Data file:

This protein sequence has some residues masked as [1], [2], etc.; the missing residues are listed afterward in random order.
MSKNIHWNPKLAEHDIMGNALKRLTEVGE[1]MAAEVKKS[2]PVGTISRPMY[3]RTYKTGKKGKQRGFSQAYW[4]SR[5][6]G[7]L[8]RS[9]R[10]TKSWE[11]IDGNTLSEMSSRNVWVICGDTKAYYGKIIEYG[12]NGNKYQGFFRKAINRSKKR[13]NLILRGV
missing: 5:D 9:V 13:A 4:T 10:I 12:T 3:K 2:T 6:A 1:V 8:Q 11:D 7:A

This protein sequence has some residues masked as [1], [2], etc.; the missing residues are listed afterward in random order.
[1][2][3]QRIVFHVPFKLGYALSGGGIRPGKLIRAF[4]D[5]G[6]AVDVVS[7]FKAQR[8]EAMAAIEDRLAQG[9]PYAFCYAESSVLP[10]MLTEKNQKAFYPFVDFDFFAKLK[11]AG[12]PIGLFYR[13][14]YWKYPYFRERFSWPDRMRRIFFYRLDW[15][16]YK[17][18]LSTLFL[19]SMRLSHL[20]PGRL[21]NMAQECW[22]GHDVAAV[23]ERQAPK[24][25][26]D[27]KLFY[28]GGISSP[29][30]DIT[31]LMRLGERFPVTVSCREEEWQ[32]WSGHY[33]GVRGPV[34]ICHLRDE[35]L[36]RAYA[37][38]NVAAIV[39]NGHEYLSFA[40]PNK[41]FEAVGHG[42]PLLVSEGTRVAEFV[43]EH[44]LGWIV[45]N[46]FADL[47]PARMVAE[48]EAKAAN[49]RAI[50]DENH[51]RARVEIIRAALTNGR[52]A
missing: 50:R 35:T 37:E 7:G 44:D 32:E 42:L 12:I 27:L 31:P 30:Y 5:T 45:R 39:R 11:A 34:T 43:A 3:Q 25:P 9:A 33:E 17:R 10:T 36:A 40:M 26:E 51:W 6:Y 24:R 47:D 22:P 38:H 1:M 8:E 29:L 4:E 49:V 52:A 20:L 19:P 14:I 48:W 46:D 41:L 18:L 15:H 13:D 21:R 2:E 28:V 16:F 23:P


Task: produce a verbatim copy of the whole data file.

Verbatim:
This protein sequence has some residues masked as [1], [2], etc.; the missing residues are listed afterward in random order.
MSKNIHWNPKLAEHDIMGNALKRLTEVGE[1]MAAEVKKS[2]PVGTISRPMY[3]RTYKTGKKGKQRGFSQAYW[4]SR[5][6]G[7]L[8]RS[9]R[10]TKSWE[11]IDGNTLSEMSSRNVWVICGDTKAYYGKIIEYG[12]NGNKYQGFFRKAINRSKKR[13]NLILRGV
missing: 5:D 9:V 13:A 4:T 10:I 12:T 3:K 2:T 6:A 1:V 8:Q 11:D 7:A

This protein sequence has some residues masked as [1], [2], etc.; the missing residues are listed afterward in random order.
[1][2][3]QRIVFHVPFKLGYALSGGGIRPGKLIRAF[4]D[5]G[6]AVDVVS[7]FKAQR[8]EAMAAIEDRLAQG[9]PYAFCYAESSVLP[10]MLTEKNQKAFYPFVDFDFFAKLK[11]AG[12]PIGLFYR[13][14]YWKYPYFRERFSWPDRMRRIFFYRLDW[15][16]YK[17][18]LSTLFL[19]SMRLSHL[20]PGRL[21]NMAQECW[22]GHDVAAV[23]ERQAPK[24][25][26]D[27]KLFY[28]GGISSP[29][30]DIT[31]LMRLGERFPVTVSCREEEWQ[32]WSGHY[33]GVRGPV[34]ICHLRDE[35]L[36]RAYA[37][38]NVAAIV[39]NGHEYLSFA[40]PNK[41]FEAVGHG[42]PLLVSEGTRVAEFV[43]EH[44]LGWIV[45]N[46]FADL[47]PARMVAE[48]EAKAAN[49]RAI[50]DENH[51]RARVEIIRAALTNGR[52]A
missing: 50:R 35:T 37:E 7:G 44:D 32:E 42:L 12:I 27:L 31:P 30:Y 5:T 45:R 39:R 11:A 34:T 43:A 3:Q 25:P 9:A 33:E 17:R 10:T 36:A 40:M 26:E 51:W 6:Y 24:R 47:D 22:P 38:H 1:M 8:E 29:L 4:E 49:V 52:A 20:L 19:P 14:I 48:W 46:D 41:L 18:L 15:H 13:D 21:R 2:E 28:V 16:F 23:P